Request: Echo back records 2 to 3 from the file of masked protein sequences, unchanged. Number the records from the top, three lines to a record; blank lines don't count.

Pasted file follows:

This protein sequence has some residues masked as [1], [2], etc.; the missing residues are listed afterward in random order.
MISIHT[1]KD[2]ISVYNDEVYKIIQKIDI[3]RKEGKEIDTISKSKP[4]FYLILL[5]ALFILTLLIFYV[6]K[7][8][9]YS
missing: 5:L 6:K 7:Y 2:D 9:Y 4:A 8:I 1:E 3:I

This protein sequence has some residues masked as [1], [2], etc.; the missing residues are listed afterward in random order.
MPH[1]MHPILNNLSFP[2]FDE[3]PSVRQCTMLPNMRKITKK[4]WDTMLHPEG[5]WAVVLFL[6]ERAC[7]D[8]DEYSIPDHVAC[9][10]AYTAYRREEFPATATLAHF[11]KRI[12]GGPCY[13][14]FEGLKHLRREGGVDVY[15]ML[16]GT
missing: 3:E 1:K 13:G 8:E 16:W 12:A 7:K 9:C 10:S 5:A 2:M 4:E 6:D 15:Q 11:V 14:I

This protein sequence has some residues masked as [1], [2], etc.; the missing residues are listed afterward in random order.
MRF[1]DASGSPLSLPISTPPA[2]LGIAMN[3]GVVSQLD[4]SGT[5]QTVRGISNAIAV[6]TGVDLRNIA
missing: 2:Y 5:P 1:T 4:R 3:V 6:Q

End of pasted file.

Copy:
This protein sequence has some residues masked as [1], [2], etc.; the missing residues are listed afterward in random order.
MPH[1]MHPILNNLSFP[2]FDE[3]PSVRQCTMLPNMRKITKK[4]WDTMLHPEG[5]WAVVLFL[6]ERAC[7]D[8]DEYSIPDHVAC[9][10]AYTAYRREEFPATATLAHF[11]KRI[12]GGPCY[13][14]FEGLKHLRREGGVDVY[15]ML[16]GT
missing: 3:E 1:K 13:G 8:E 16:W 12:A 7:K 9:C 10:S 5:A 2:M 4:E 6:D 15:Q 11:V 14:I

This protein sequence has some residues masked as [1], [2], etc.; the missing residues are listed afterward in random order.
MRF[1]DASGSPLSLPISTPPA[2]LGIAMN[3]GVVSQLD[4]SGT[5]QTVRGISNAIAV[6]TGVDLRNIA
missing: 2:Y 5:P 1:T 4:R 3:V 6:Q